Wednesday, February 18, 2009

Moratorium Proposal in Georgia

"Lawmaker calls for death penalty halt," is the AP report via WTVM.

A Georgia Democrat is pushing a 2-year moratorium on death penalties to give lawmakers a chance to improve due process.

State Sen. Vincent Fort's proposal comes amid concerns about the case of Troy Davis, a condemned murderer who is asking a federal panel to exonerate him on grounds that he's a victim of mistaken identity.

The Atlanta Democrat's plan faces a tough challenge in the Republican-controlled Legislature, where lawmakers have proposed changes that would make Georgia 1 of 6 states that allow the death penalty without a unanimous jury decision.

The Georgia bill would allow a judge to impose a death sentence if at least 10 jurors vote for capital punishment. State law now requires a unanimous jury to return a death sentence.

The moratorium legislation is SB 175.

"State Sen. Fort Seeks Death Penalty Moratorium, Activists Oppose Jury Changes," is Jonathan Springston's report for Atlanta Progressive News.

A coalition of Georgia religious and human rights activists led by Georgians for Alternatives to the Death Penalty (GFADP) spent Tuesday, February 17, 2009, asking state lawmakers to put the death penalty on hold in Georgia, improve indigent defense, and to oppose an effort to allow non-unanimous jury decisions in death penalty cases.

State Sen. Vincent Fort (D-Atlanta) and activists urged lawmakers to place a moratorium on all executions while the State studies potential blind spots in the system.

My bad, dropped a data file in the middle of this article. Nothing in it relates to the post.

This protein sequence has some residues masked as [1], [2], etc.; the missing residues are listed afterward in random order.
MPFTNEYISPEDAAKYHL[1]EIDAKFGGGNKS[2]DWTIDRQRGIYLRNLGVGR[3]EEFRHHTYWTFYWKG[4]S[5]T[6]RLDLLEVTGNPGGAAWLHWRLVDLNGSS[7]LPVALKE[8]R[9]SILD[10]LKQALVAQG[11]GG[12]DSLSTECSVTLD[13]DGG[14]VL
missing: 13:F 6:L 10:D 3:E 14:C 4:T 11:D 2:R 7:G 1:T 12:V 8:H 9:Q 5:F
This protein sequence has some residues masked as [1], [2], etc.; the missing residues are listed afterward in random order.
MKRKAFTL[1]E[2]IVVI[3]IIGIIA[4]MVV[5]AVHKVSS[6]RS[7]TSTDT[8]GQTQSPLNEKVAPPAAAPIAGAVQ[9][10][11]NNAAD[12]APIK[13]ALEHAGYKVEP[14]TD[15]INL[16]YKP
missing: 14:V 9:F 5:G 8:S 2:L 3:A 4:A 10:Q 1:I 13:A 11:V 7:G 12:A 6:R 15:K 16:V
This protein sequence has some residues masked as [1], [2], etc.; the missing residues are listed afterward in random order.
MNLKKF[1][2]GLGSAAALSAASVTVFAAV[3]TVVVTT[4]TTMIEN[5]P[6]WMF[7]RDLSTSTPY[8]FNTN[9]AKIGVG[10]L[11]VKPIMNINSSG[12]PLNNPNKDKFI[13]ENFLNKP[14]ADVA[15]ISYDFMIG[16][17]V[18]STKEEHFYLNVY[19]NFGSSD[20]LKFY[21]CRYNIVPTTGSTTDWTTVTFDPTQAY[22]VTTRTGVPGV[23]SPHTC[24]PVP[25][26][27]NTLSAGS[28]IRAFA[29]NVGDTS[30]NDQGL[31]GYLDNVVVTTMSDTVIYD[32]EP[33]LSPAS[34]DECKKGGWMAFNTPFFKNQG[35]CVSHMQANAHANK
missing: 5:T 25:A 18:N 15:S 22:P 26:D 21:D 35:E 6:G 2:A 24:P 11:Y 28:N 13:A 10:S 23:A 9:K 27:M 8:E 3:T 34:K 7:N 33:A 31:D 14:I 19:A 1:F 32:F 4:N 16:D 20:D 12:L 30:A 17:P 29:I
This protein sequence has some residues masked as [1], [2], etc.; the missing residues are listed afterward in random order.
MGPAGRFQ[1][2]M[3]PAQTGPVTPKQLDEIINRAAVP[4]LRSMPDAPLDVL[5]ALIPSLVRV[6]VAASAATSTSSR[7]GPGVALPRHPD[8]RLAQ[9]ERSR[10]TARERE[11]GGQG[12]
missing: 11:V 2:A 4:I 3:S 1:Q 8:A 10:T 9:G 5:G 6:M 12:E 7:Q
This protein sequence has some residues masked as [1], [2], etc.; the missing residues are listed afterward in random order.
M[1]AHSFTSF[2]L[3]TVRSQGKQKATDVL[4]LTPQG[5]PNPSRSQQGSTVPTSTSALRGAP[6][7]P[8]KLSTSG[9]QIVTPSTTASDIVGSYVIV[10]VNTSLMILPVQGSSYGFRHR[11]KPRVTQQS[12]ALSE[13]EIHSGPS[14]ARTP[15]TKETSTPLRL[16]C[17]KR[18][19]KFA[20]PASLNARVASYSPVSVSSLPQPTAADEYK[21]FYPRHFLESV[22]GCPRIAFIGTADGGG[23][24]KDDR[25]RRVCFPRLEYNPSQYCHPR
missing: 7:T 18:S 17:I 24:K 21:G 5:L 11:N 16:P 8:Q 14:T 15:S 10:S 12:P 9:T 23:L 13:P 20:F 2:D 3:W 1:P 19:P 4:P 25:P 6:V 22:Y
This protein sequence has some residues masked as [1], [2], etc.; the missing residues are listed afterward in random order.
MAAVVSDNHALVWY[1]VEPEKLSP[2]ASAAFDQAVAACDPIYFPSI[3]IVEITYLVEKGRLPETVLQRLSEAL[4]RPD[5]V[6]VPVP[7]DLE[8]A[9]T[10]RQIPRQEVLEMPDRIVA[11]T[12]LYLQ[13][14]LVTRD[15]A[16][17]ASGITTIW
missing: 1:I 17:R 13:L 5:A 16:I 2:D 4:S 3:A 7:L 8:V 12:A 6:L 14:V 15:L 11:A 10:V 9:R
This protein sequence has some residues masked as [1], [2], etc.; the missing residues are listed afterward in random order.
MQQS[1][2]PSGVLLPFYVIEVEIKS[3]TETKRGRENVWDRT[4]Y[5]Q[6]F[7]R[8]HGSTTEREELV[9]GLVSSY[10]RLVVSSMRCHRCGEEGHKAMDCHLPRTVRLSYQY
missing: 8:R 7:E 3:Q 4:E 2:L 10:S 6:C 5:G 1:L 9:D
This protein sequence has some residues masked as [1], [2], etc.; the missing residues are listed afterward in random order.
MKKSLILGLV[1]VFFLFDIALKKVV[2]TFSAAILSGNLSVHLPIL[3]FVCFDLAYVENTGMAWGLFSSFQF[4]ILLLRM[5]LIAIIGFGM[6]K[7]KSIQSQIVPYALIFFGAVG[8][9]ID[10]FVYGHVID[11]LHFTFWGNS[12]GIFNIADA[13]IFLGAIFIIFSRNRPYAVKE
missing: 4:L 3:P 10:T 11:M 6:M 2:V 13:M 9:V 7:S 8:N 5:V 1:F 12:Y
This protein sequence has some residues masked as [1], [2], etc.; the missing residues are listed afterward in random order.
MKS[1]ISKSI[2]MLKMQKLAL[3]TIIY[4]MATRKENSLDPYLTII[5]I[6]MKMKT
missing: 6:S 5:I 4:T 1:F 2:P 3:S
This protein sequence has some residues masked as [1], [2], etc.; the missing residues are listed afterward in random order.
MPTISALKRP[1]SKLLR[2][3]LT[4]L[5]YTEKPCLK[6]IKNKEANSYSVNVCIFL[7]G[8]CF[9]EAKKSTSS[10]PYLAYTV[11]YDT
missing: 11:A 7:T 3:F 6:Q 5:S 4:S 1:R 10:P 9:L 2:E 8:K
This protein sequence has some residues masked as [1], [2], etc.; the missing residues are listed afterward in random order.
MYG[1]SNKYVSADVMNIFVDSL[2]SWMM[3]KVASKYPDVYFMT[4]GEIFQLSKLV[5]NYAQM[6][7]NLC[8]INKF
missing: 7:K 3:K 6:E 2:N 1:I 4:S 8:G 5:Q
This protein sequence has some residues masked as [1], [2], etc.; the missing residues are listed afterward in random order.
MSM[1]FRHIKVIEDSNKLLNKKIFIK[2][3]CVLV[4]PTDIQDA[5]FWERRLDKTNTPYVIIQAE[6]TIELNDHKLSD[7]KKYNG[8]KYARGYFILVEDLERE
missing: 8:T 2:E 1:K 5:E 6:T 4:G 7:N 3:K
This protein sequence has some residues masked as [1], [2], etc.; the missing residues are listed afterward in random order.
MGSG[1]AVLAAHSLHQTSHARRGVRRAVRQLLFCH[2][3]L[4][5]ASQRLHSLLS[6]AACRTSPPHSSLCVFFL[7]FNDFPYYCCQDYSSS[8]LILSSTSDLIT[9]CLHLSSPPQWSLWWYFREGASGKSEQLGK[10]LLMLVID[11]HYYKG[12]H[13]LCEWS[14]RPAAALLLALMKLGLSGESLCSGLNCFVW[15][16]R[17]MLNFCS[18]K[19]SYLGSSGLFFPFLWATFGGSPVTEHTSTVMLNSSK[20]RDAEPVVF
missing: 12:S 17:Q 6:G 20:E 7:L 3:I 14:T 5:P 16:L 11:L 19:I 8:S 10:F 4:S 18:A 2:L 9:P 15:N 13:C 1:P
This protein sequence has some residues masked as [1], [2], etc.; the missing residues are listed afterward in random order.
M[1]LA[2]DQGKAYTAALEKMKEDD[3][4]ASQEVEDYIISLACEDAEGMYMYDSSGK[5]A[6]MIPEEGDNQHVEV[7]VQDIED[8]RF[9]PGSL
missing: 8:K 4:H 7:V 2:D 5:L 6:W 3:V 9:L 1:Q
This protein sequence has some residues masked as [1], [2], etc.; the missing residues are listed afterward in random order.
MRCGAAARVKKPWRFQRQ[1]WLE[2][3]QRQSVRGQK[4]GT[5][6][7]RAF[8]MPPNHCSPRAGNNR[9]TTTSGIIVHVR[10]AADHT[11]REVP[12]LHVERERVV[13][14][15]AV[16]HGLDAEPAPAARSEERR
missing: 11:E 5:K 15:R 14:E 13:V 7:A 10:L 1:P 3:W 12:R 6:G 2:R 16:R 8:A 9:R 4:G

Fort said he filed a moratorium bill Tuesday, adding “further studies are necessary to make sure the State is doing its job” of protecting the innocent. The bill information is not yet available online as of press time.

"We should demand that we have a system where mistakes are held at a bare minimum," he said.

The Georgia General Assembly is also considering two bills that anti-death penalty activists say are harmful.

SB 42 would do away with the Georgia Public Defenders Standards Council (GPDSC), a group that assures people who cannot afford legal defense are provided adequate and effective legal representation, and replace it with a single director appointed by the governor.

"This will dramatically weaken legal support for poor people," Sara Totonchi, chair of GFADP, said of SB 42 during a press conference at the State Capitol.

Activists say the GPDSC is well-designed but it was not been able to serve effectively because state lawmakers have been unwilling or unable to fully fund it.

Another bill, HB 32, would allow non-unanimous juries to issue a death sentence; this is the reintroduction of a bill Atlanta Progressive News also covered last Session.

Earlier coverage of Georgia legislation is here.

No comments: